Cycling The Globe

A Cycle Touring Expedition Around The World

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Day 1511, Raquia – Catac: Into the Sky

Posted by Thomas Andersen Posted on Nov - 07 - 2014

Distance: 84.60 km
Ride time: 7:20:38
Average: 11.52 km/h
Max speed: 52.18 km/h
Total: 30330 km

I woke up to the sun making it’s way across the valley where I had spent the night. I hadn’t bothered putting up my tent last night – full panorama view from my 5 million star hotel, including a few shooting stars.

I was expecting a very hard day on the bike, knowing that I would have to climb to over 4000 m of altitude. Luckily I was passing a small town within the first hour of climbing for a big cup of coffee and a solid breakfast. I would need it!

The road only got steeper and steeper as the day progressed and I started to ask myself the question why I had left the coast where I could have cruised along enjoying a comfortable tail wind. I only had to look around to find the answer to that question though.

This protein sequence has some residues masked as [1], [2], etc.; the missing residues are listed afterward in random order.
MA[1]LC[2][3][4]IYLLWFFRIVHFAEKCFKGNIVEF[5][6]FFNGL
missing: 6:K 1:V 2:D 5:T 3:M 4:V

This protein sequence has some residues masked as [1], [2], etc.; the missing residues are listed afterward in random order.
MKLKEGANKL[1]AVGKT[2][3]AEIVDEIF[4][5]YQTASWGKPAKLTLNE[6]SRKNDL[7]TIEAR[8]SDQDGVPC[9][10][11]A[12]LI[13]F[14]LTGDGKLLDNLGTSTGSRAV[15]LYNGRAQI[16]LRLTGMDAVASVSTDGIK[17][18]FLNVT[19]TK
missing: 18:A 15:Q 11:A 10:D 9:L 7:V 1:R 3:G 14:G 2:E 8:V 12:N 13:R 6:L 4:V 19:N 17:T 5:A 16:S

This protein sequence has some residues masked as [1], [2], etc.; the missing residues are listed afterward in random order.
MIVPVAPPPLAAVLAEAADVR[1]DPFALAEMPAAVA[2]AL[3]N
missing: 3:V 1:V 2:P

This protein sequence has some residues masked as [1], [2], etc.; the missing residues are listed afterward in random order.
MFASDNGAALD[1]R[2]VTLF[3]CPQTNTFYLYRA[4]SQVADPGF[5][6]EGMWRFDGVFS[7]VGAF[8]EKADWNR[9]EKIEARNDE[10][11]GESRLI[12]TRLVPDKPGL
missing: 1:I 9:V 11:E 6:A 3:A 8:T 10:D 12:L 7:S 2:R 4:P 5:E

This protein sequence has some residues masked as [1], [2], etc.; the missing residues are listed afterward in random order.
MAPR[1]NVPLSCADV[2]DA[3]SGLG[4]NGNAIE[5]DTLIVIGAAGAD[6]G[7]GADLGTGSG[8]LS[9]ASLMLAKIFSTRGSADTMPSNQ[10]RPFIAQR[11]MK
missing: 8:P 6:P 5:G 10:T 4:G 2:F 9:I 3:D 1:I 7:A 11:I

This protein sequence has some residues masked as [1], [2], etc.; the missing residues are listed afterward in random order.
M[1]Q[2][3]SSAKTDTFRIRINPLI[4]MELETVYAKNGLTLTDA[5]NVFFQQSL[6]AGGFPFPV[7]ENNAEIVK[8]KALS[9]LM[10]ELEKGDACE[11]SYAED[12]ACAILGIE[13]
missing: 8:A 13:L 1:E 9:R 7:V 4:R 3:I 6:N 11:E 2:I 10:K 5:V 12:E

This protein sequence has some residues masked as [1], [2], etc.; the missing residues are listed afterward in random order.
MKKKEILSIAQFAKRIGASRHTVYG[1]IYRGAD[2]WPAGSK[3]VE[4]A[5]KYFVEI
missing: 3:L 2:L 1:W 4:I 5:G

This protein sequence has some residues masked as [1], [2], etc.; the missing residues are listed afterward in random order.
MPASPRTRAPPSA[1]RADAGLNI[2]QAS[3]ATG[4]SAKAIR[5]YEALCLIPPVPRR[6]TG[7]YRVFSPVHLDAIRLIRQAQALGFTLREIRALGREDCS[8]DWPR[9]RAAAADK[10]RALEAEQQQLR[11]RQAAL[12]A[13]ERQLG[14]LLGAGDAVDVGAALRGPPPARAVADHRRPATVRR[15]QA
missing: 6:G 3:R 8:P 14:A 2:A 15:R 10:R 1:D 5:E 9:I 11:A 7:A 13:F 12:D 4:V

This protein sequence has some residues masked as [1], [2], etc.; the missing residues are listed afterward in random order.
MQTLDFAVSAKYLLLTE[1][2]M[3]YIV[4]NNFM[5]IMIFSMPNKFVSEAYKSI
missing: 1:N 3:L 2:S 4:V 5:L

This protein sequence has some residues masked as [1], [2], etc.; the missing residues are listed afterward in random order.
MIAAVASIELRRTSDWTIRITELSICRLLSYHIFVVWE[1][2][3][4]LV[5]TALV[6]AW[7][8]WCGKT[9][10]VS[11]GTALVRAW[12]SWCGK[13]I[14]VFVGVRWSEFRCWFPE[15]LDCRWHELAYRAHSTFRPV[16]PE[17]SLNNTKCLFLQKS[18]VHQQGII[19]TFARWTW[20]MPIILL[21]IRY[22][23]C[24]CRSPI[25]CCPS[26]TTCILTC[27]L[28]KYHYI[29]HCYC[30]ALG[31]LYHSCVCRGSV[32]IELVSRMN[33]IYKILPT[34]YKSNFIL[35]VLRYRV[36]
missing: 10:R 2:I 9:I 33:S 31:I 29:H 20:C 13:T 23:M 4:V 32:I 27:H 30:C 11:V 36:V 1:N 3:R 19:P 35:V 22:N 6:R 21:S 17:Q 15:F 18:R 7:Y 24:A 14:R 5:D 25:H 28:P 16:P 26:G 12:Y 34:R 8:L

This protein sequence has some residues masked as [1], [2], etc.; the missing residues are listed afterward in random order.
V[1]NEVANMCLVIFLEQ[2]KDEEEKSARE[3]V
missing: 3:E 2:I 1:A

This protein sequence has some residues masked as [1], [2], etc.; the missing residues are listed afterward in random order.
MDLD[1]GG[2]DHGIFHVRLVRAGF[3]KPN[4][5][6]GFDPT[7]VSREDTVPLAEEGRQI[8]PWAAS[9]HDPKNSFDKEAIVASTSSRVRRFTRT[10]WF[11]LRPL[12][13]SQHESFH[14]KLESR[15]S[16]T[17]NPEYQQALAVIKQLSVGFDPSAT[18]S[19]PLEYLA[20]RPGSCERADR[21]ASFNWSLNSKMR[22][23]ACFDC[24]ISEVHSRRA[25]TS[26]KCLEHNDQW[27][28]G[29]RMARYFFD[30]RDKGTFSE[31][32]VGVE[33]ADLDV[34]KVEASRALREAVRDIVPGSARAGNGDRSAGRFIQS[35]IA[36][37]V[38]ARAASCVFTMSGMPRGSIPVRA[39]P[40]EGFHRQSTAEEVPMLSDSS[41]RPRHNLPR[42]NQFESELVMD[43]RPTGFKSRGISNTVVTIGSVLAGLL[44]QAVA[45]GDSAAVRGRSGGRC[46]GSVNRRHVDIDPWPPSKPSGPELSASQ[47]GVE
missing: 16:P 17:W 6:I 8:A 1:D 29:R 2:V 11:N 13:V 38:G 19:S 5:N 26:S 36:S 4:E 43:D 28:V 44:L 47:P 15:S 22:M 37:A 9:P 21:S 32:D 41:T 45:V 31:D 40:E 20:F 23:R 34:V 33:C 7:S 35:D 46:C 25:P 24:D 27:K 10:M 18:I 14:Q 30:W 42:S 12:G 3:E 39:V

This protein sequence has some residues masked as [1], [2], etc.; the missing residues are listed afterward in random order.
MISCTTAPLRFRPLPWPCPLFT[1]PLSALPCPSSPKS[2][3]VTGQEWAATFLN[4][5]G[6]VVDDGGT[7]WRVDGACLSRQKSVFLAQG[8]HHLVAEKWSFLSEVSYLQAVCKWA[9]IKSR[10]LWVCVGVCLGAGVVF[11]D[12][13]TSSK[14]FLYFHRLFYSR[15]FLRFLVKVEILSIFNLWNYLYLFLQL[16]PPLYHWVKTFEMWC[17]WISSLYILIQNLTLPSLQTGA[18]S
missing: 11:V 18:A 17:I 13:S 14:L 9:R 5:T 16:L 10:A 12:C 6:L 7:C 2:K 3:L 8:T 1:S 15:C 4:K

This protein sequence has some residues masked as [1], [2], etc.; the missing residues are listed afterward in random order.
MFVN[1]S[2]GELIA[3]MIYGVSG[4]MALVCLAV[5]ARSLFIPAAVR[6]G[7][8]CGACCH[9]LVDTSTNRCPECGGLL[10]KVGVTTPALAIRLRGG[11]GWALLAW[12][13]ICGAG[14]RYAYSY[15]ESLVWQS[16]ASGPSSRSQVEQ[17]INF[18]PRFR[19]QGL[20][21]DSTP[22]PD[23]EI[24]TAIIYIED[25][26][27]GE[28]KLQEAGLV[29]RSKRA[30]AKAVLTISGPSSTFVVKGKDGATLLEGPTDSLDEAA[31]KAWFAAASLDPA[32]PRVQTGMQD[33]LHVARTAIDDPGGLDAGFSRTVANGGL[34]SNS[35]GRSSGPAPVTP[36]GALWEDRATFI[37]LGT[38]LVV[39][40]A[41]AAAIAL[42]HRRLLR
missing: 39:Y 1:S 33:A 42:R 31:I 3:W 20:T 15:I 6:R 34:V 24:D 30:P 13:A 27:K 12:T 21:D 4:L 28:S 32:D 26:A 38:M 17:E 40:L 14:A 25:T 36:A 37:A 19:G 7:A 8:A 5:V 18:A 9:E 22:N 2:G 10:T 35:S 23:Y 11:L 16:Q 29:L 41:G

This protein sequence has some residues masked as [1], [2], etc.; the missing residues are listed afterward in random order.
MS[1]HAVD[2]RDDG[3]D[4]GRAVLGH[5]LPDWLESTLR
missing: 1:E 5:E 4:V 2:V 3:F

I had been thinking that climbing straight from sea level to 4000 m could give some problems with the altitude, but as I left the tree line and got closer to the pass I was still feeling fine. In fact I don’t think I cycled much slower than I would have done if the climb had been at 2000 or 3000 m. I’m adapting much easier to altitude after climbing all the mountains and volcano’s down in Arequipa.

I could now see the top of the pass. It was with a great feeling of satisfaction that I finally rolled down the other side of it, into the village of Conacocha. The climb was without any comparison the longest I have done on the trip (130 km since leaving the coast, the last 65 being very steep) and one of the harder things I have done on a bike.

I spotted a few guest houses but they didn’t look too inviting. In fact I would have preferred to stay in my tent, even though I knew that the night would be cold up here. I decided to continue towards the village of Catac, hoping there wouldn’t be more climbing on the way. My legs were pretty much out of energy at this point.

I was now cycling across a plateau with snow capped mountains in the background and yellow grass on the slopes beside the road. This was exactly like being back at the altiplano in Bolivia where I had spent two months earlier this year. The reunion was happy enough, but at the same time I was looking forward to make it a little further down the valley where I could already now see that the lush and greenery would return.

Tomorrow I should make it to Huaraz.

Categories: Peru
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2 Responses so far.

  1. Marie says:


  2. With that scenery, you certainly made the right choice by taking the mountain route! Hard work pays off!